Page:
UK Vape News

Posted 9th November 2017 by Dave Cross
The Tobacco Products Directive (TPD) was incorporated into UK law earlier this year. One of its aspects was the limiting of eliquid nicotine strength to 20mg. Manufacturers and stores should be well aware of this, but it appears some are sailing close to the wind. Also, new vapers are often told to read the instructions that come with their starter kits – when they don’t, like a young woman in Wales discovered, things can go very wrong.

Undercover Trading Standards officers in Scotland carried out a “blitz” on vape stores – to see if they were enforcing the new rules regarding the sale of vape devices and liquid for electronic cigarettes.

The TPD dictates that no item can be sold to people under 18 years old, stores should have an age verification policy, and no liquid should be over 20mg in nicotine strength (otherwise referred to as 20%).

North Ayrshire Trading Standards officers seized over 200 packs of illegal goods, including devices and liquids, worth a total of £2,800. All of the liquids were confiscated as they were over 20mg strength – or, as the Daily Record said: “Hundreds of super-strength e-cigarette liquids were seized by Trading Standards”.

A representative said that officials had been carrying out an “education phase” but that came to an end on 1st October. After this point, traders had been informed, the council intended to prosecute anyone not complying. The spokesperson said: “Our Trading Standards team were disappointed to find that most retailers were still not following the legislation introduced earlier this year. The legislation exists for a reason – to make the sale of e-cigarettes as safe as possible. There was always going to be an initial phase where shop owners got used to the guidelines. But it is clear that more work needs to be done.”

Despite almost every dedicated bricks and mortar vape vendor offering free help to beginners, packs containing instructions on how to charge devices, and advice being relayed through social media, Gemma must have missed these warnings.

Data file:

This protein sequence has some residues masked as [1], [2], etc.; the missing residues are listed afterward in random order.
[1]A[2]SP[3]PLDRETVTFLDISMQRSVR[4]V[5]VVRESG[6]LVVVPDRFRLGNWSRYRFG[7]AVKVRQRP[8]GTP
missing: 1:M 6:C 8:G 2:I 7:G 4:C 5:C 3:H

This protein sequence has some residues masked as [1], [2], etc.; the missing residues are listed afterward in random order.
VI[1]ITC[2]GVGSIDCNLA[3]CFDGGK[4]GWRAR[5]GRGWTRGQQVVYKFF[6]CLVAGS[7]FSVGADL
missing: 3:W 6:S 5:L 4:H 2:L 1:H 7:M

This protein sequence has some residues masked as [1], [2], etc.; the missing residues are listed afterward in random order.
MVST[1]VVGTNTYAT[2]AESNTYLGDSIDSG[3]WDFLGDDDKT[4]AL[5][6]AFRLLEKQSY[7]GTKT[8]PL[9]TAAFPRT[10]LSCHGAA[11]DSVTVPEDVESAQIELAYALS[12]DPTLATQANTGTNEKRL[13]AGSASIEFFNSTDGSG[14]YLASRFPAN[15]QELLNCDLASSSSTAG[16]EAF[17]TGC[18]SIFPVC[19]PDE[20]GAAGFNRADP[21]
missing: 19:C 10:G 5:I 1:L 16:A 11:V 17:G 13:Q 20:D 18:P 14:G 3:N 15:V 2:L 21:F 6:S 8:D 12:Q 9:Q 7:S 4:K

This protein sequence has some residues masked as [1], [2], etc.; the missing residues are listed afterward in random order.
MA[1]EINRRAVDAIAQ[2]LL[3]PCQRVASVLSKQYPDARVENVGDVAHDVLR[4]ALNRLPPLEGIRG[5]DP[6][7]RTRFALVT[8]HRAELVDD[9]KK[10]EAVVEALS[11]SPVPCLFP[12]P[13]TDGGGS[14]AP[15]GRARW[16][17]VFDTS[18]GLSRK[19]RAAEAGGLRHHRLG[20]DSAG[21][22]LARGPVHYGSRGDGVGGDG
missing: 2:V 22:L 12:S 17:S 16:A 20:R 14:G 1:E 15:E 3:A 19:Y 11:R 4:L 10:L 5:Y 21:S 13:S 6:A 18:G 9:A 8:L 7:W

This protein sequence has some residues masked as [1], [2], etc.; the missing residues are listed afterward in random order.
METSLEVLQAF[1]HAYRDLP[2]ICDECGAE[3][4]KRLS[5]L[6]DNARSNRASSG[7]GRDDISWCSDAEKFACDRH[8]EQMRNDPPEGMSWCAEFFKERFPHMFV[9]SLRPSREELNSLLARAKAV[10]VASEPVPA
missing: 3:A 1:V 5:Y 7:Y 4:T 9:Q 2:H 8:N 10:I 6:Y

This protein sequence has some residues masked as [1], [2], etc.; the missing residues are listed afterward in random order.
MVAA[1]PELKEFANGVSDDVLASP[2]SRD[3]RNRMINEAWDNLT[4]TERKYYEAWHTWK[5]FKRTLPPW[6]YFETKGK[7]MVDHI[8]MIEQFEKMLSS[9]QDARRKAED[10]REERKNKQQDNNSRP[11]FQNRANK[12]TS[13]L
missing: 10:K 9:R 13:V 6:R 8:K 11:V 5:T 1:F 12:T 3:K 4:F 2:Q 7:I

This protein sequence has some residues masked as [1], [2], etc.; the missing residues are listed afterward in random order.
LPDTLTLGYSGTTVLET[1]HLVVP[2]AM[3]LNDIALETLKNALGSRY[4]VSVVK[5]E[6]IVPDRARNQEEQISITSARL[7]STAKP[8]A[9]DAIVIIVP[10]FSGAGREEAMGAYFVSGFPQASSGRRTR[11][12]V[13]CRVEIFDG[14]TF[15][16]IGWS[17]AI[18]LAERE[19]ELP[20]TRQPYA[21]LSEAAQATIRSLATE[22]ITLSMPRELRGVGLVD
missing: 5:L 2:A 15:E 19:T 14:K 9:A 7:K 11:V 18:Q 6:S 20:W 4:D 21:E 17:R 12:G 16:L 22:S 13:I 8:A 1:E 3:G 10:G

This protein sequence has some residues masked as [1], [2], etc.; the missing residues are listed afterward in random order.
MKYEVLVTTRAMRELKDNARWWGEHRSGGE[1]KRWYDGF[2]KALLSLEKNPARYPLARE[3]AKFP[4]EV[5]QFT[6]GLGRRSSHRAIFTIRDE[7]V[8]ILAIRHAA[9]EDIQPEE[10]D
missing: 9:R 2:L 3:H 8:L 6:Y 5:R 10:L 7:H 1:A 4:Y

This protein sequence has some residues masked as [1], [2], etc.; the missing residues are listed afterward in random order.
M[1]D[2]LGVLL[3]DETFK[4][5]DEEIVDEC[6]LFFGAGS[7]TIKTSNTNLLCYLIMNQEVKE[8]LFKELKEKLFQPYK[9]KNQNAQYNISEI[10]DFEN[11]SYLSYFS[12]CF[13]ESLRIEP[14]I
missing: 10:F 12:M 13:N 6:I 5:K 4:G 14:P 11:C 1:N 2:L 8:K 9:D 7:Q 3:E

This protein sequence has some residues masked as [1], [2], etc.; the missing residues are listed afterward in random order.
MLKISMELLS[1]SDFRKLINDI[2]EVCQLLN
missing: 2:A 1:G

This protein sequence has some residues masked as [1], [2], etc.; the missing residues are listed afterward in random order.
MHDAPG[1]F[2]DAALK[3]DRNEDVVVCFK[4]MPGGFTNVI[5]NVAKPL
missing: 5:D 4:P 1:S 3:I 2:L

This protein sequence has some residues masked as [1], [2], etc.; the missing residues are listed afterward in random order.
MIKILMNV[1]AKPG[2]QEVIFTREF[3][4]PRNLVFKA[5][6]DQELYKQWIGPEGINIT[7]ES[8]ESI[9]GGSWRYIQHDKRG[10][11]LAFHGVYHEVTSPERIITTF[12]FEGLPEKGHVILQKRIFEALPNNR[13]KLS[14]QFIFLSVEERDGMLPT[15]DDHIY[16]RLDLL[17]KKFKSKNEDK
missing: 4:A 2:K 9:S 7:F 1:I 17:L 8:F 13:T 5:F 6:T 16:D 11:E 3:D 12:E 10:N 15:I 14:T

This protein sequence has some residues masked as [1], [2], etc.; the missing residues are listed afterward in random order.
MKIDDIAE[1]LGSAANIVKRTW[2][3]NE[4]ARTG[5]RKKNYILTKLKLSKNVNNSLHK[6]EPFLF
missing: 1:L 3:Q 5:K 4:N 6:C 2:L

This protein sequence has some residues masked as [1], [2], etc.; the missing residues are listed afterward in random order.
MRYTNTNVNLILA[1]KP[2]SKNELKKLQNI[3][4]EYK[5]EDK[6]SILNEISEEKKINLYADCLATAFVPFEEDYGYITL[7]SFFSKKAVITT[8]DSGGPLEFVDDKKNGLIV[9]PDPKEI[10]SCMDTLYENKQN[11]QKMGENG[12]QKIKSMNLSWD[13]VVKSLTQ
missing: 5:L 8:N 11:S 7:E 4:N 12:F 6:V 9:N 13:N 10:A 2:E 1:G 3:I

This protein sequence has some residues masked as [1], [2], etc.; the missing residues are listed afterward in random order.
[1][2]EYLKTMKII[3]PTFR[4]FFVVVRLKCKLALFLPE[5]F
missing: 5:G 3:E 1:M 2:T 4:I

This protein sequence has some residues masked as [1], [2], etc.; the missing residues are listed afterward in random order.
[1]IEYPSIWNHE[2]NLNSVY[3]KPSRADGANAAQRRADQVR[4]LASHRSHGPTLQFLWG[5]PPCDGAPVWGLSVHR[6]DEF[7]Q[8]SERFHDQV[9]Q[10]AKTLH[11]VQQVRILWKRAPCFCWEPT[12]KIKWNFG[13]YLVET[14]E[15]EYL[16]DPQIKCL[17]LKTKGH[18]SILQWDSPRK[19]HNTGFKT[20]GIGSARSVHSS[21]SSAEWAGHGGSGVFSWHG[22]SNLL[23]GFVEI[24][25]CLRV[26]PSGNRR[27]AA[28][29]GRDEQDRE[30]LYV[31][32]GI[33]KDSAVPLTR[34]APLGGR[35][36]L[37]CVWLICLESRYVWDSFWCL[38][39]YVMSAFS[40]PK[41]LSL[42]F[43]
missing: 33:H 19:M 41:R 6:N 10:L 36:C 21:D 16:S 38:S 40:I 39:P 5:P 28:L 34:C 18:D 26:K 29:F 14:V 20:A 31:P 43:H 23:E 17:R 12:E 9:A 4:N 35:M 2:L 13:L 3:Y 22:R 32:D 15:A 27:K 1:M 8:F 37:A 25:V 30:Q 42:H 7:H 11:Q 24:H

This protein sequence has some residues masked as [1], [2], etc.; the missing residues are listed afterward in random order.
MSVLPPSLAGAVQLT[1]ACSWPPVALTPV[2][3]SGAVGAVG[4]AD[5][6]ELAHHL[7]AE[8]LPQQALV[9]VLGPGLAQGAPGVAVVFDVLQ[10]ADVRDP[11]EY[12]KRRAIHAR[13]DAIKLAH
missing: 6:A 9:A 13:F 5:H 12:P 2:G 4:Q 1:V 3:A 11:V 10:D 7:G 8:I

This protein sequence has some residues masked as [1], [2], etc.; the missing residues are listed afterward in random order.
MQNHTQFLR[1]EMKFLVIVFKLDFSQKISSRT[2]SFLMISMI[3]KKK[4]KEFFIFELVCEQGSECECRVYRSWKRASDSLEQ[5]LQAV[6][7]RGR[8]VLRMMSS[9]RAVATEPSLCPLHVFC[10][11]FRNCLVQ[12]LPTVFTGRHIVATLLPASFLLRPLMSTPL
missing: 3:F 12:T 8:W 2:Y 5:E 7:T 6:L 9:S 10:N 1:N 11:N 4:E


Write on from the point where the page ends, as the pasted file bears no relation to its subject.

Vape Club

Ms Durant’s family has been forced to flee their home in Gwynedd, after it was devastated by smoke and water damage. Phone chargers have a high current output, something most beginner kits are not able to handle, and will cause batteries to overheat – causing fires.

Gemma used a phone charger with her tiny device, the results were all too predictable. Lead fire investigation officer Dave Paul said: “We would advise that people only use the charger that is supplied by the manufacturer with any electrical device such as a phone, laptop, tablet, or even an e-cigarette. If this charger needs replacing, then purchase manufacturer recommended products only.”

"I'd also ask that people take extra care of when and where they are charging their devices. Don't leave electronic devices charging when you are out of the room, or leave them charging overnight. Consideration should also be given to the surface on which you place your device to charge; people should refrain from leaving charging devices on beds, carpets or settees and ensure they are left on a firm, surface such as a table or worktop.”

"If disaster did strike and fire did break out in your home, it's essential that you are able to get out and call 999. Working smoke alarms give you and your family the vital extra seconds needed to escape a fire, and therefore I'd remind everyone of the importance of having smoke alarms fitted on every level of the home and that they are tested weekly.”

 Dave Cross
Article by Dave Cross
Freelance writer, physicist, karateka, motorbikes, and dog walker